Culturing Human Neural Stem Cells and Quantifying Lentiviruses to Study Autism.
Milagros Mulero1, Leana Ramos1, Vadym Trokhymchuk1, Deliabell Hernandez1, Alexis Tapanes-Castillo1, Derek Dyxkhoorn2
1School of Science, Technology, and Engineering Management, St. Thomas University, Miami Gardens, FL 33054; 2Hussman Institute for Human Genomics, University of Miami Miller School of Medicine, Miami, FL 33136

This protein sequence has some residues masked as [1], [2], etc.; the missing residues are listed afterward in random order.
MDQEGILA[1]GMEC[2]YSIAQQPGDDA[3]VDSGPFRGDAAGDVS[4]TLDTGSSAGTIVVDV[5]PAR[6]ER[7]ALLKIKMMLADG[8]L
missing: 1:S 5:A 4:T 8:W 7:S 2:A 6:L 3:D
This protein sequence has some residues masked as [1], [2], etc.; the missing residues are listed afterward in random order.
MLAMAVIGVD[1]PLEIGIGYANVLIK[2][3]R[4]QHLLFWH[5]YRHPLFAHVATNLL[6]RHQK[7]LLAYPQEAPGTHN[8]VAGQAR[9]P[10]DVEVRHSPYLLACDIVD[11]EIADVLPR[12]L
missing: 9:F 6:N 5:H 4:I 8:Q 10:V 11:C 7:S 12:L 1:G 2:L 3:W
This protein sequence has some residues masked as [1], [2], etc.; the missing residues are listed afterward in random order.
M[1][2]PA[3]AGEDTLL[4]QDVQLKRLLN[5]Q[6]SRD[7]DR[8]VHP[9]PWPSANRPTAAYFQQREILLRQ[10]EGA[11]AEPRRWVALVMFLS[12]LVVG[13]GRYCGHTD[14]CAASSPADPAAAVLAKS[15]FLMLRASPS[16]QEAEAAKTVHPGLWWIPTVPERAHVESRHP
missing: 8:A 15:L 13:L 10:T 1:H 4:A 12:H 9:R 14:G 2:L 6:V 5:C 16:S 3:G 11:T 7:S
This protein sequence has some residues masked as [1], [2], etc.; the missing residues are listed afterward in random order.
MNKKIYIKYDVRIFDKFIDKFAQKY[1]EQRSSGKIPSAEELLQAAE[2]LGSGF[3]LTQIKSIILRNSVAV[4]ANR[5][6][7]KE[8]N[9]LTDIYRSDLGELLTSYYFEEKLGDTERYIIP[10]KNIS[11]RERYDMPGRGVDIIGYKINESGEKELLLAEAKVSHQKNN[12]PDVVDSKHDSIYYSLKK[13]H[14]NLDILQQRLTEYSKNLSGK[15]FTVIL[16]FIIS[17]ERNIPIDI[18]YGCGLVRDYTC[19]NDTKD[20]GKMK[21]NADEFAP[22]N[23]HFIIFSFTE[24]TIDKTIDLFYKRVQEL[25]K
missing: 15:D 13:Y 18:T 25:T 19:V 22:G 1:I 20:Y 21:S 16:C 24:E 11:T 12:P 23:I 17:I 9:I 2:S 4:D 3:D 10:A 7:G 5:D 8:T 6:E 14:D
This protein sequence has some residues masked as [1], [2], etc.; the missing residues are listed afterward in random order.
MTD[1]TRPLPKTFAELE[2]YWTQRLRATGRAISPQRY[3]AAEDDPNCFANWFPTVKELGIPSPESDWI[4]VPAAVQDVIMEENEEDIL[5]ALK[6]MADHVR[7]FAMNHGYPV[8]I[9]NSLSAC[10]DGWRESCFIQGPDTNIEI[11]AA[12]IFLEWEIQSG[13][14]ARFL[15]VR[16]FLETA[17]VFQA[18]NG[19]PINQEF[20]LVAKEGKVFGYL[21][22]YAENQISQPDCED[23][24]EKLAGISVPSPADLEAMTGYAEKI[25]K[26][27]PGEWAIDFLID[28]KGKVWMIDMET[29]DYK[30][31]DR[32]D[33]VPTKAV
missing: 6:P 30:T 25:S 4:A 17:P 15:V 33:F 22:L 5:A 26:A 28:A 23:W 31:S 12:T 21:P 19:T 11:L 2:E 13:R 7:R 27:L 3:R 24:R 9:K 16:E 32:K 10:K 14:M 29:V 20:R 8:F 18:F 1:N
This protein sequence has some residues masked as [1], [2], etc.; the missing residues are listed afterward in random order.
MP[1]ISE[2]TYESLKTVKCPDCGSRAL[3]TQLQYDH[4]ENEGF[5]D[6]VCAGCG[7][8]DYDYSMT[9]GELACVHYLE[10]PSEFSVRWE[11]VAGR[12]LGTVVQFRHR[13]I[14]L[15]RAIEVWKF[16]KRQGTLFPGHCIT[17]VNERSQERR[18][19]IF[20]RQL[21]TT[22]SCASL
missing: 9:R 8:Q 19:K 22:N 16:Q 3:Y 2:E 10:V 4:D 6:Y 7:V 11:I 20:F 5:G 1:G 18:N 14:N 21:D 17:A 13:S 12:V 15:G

Autism spectrum disorder (ASD) is partly caused by problems in neuronal communication. Differences in the RNA expression levels of the synaptic protein Discs large homolog-associated protein 1 (DLGAP1) have recently been associated with ASD. The long term goal of this project is to analyze how human neurons react to reduced DLGAP1 antisense RNA levels. To accomplish this, we cultured neural progenitor cells (NPCs) from autistic and control patients. These neural progenitor cells, which were derived from induced pluripotent stem cells that originated from patient skin biopsies, were differentiated towards a glutamatergic fate. In separate experiments, done at the University of Miami, six lentiviruses designed to degrade DLGAP1 antisense RNA transcripts were produced. By generating a standard curve, we quantified the number of virus particles present in each sample. In the future, autistic and control neural progenitor cells will be infected with lentiviruses to analyze how reducing DLGAP1 antisense RNA levels affects autistic cells.